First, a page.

Few days after Durga puja, the street shops around the famous Kalighat temple in Calcutta are filled with beautifully painted shallow earthen dishes called saras. Lakshmi, Goddess of wealth is worshiped with these painted saras as idol, on a full moon night few days after Durga puja. These shallow earthen dishes are painted with the images of Goddess Lakshmi and other divinities on the obverse side (convex) to be sold to devotees who would install these images on the shrines of their respective homes.
The tradition of worshiping painted saras is basically from east Bengal, specifically in the areas of Dhaka, Faridpur and Barisal (now in Bangladesh). In the western side of undivided Bengal, for the purpose of worship, a pot (ghot), was used along with an earthen idol of Lakshmi. With the migration of artisans from the eastern side, the tradition of using painted saras during Lakshmi puja was adopted in the western side as well with major concentration in Nadia District as a centre of production and southern quarters of Calcutta. The market around Kalighat temple in southern Calcutta, where thousands of pilgrims who flock every day for worshiping the chief deity, Goddess Kali, buy these painted saras among many other articles on sale related to the temple.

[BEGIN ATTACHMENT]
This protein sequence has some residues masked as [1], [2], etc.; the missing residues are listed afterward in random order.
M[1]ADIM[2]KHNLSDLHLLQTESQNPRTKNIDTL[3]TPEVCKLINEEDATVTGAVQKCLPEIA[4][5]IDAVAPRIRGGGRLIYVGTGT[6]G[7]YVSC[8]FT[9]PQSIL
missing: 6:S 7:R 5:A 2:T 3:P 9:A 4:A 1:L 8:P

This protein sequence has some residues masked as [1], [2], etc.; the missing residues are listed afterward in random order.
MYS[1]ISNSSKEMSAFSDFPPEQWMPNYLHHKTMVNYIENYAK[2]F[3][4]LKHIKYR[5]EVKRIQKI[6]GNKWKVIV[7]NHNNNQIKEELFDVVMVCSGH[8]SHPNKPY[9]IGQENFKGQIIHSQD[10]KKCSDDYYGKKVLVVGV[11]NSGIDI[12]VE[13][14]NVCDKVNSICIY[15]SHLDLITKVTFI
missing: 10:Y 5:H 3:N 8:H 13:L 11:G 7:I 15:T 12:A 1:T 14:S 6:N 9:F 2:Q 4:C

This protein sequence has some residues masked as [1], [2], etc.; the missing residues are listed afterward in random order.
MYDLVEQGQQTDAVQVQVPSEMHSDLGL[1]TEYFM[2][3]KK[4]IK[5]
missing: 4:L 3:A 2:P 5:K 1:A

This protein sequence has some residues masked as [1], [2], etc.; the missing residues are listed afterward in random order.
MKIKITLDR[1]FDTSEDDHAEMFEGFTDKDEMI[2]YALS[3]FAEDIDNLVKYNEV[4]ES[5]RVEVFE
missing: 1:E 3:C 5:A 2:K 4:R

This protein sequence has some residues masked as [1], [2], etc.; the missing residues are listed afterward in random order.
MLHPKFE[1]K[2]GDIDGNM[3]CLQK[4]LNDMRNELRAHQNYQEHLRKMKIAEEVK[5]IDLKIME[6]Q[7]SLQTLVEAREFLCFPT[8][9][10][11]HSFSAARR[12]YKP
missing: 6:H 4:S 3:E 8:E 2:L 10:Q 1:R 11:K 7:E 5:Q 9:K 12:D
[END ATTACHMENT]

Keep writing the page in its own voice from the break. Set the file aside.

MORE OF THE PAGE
These saras, also carry the images of other deities, worshipped during the auspicious days dedicated to them. For example, the Radha-Krishna sara, depicting the divine couple along with their attendants under a kadam tree, is prepared and sold for the occasion of jhulan purnima (around the birth celebration of lord Krishna).
2 thoughts on “The Circle of Divinity: The Ritual Saras of Bengal”
Very interesting article. I love it
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Thank you so much Dr. Mudar. I am glad you liked it.